I completed my staff college course with the RAF in December 1965 and I returned to India. I was then posted to Number 18 Squadron at Ambala as a flight commander. My new boss, Wing Commander Aubrey Michael, was apparently not happy to receive me for reasons unknown to me. He loaned my services to the station to function as the Station Flight Safety Officer (SFSO) and asked the next senior officer Flight Lieutenant KC Khanna to function as the flight commander in my place. He however told me that officially I would continue to be a part of the unit and he would continue to be the IO (Initiating Officer) for my ACR (Annual Confidential Report). The post of the SFSO that was given to me was challenging and I was happy to fill that appointment, I would however have been happier to be the SFSO in addition to my task as a flight commander to the unit rather that in lieu of as the case had turned out to be. The challenge before me was simple. I had to retrieve my rightful position in the hierarchy of the unit without making a fuss about it. Thus began my tenure with the Bullets. It was a short tenure lasting only one year, but it was a year full of learning and growth and fulfilment, a year that I thoroughly enjoyed. Read the rest of this entry
In our young days, our ‘Flying Pay’ element of our remuneration was called ‘Flying Bounty’. There used to be an injunction in the Air Force Regulations that all officers of the flying branch will do their utmost to keep themselves in current flying practice. The accounting regulations quantified currency in flying as at least six hours per month when an officer was on a regular flying appointment and at least 3 hours per month when an officer was held against a non-flying appointment. The Accounting Instructions made such currency in flying a precondition for payment of the ‘Flying Bounty’. The accounting instruction considered the ‘flying bounty’ to be an annual allowance. Thus the count of hours that could be considered for qualifying for ‘currency in flying’ would start from the beginning of the financial year. Any flying done say in March of one year would not count for April of that year. Conversely, if a person flew 72 hours in April, he could draw flying bounty for the whole financial year without flying a single minute from May to next March. It was a stupid set of regulation and thank God it has been scrubbed. Read the rest of this entry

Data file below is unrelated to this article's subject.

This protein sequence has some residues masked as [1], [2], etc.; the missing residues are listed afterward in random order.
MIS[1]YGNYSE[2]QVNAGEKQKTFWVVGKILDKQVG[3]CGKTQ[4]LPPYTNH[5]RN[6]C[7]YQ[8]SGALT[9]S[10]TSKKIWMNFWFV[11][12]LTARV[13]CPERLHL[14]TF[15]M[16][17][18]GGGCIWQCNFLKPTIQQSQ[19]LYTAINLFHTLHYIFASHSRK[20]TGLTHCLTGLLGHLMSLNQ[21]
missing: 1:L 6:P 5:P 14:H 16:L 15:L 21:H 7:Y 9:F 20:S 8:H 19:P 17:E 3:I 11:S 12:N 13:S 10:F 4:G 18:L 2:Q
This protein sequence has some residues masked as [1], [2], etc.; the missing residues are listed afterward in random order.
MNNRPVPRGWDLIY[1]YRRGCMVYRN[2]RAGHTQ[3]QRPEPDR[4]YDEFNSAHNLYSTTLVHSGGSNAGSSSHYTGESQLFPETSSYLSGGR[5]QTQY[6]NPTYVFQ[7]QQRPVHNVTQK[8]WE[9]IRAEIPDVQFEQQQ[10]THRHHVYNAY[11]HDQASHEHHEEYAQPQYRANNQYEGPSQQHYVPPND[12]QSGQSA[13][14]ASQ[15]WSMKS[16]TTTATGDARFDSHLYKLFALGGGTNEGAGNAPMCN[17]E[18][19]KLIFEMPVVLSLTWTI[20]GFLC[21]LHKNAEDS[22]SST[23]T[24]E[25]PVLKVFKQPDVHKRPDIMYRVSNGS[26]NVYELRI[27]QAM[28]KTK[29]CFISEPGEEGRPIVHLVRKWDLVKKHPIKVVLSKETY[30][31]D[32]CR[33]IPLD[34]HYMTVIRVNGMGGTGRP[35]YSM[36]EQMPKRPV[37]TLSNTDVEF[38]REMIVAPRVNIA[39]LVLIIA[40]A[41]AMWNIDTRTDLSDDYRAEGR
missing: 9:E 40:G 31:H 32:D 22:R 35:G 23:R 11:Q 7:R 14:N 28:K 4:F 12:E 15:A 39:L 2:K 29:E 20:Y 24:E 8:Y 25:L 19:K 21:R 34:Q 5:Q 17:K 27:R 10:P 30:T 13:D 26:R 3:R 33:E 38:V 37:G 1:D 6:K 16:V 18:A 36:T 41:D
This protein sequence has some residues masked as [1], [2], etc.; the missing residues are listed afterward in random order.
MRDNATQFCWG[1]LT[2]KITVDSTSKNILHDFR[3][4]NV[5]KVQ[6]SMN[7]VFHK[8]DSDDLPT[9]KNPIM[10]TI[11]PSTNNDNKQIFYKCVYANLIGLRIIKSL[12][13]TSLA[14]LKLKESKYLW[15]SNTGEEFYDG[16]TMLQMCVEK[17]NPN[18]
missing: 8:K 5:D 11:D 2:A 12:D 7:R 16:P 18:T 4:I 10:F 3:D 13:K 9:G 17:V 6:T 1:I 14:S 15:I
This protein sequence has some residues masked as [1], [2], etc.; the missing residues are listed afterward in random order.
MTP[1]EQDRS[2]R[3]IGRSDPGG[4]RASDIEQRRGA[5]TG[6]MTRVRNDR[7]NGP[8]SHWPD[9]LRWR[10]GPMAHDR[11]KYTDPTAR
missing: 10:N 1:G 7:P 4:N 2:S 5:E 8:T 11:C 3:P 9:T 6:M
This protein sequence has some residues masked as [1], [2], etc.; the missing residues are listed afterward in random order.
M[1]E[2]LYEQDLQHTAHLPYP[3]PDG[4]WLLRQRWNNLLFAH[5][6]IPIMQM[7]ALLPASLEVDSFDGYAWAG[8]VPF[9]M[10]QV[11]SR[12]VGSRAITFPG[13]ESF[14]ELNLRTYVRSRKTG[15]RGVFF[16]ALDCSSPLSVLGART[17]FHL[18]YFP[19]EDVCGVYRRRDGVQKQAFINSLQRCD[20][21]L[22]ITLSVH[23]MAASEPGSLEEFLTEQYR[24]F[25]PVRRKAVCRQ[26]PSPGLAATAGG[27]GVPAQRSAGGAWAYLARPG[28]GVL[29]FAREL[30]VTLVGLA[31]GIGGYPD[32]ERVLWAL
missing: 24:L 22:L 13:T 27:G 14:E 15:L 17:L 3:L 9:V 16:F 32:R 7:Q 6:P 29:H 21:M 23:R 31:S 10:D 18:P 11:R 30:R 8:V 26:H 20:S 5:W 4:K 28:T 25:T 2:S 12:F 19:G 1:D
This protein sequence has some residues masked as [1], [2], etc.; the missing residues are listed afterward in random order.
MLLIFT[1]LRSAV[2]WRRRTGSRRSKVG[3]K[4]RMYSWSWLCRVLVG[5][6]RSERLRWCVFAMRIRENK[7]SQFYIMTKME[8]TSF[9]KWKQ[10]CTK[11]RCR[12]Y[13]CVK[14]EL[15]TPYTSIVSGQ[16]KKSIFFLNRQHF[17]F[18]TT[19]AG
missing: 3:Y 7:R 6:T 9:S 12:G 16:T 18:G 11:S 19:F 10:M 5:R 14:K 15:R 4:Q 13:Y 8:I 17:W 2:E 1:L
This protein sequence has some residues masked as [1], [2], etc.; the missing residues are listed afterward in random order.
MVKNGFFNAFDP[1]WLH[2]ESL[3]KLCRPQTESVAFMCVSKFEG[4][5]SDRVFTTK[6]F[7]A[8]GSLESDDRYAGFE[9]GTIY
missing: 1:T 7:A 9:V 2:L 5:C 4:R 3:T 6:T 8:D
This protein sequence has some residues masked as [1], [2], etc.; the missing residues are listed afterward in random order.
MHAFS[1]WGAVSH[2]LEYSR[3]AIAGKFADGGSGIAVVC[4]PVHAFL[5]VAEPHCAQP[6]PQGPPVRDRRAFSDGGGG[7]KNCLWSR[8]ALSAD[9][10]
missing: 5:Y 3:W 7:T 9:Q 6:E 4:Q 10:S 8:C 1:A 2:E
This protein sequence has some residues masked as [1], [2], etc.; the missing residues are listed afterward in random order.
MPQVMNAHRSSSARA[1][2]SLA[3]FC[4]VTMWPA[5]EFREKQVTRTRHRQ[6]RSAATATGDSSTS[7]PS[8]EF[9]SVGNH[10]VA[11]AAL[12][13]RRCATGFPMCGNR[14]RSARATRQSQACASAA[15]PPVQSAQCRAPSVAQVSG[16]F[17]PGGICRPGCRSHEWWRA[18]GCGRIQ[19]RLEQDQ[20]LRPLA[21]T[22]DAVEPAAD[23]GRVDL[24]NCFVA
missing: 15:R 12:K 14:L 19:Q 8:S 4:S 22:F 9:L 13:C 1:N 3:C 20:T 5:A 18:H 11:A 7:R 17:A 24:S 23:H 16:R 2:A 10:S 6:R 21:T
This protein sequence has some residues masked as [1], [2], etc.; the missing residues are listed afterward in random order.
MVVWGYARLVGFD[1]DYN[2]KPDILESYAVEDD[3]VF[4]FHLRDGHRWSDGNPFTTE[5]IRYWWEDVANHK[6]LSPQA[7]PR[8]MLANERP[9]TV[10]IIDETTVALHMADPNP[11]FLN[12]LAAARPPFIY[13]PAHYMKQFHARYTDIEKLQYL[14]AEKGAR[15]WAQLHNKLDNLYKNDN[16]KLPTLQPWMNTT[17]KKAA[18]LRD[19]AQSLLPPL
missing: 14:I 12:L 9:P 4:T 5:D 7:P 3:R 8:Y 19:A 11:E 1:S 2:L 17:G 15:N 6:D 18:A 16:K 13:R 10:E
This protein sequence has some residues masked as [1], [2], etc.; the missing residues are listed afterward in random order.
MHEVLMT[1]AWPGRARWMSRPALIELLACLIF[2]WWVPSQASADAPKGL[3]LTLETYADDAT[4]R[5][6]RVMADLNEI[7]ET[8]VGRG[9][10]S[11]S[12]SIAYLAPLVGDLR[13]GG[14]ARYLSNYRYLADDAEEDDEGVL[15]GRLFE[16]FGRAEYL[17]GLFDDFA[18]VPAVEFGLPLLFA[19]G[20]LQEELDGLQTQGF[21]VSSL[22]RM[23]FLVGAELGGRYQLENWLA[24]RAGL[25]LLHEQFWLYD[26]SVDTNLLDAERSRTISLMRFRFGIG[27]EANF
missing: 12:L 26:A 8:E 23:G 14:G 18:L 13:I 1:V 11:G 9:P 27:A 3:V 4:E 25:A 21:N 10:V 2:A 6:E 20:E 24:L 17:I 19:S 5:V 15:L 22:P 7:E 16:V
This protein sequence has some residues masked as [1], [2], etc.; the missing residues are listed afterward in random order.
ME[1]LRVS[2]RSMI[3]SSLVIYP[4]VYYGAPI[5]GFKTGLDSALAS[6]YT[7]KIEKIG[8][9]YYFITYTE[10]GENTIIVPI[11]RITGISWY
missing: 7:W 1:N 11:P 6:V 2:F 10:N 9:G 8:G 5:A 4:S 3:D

It was nearing lunch time on 24 December 1965. I was hungry and fed-up of waiting. At long last JP returned to his office clutching a file and wearing a broad smile. He patted my back as he got into his own chair. ‘It is all done’, he said. ‘I have your posting order here.’ JP, my dear friend Jyoti Prasad Gupta, was the Assistant Director Personnel (Officers) -1 and I had just returned from the Royal Air Force Staff College Andover after a year long stay there. I was being posted to Number 18 Squadron Air Force as a flight Commander. The Squadron was flying Gnat aircraft and was located at Ambala. I was replacing Squadron Leader DS Jafa who was moving on to another squadron. No 18 Squadron had been raised recently, less than a year ago. It was being commanded by Wing Commander Aubrey Michael, a very respected figure within the Air Force. Read the rest of this entry
I had joined the Panthers in November 1963 as a Flight Commander and had needed just twenty eight days to be declared operational on type. Therefore, my story today must have been set on a cold Sunday morning early in December 1963 . I do not have my logbook handy at this moment so I cannot quote the exact date. Tradition demanded that I get rostered for a holiday stint at the ORP (Operational Readiness Platform) as soon I get declared operational on type. I claimed no exception for myself; I found myself on the ORP on that Sunday. By chance, the other pilot on duty was the other new flight commander, Reggie Upot. We were no strangers to each other. He was my instructor when I was a pupil in the Flying Instructors’ school, and he was my CO when he was commanding the FIS and I was his Chief Ground Instructor. He was now my senior colleague.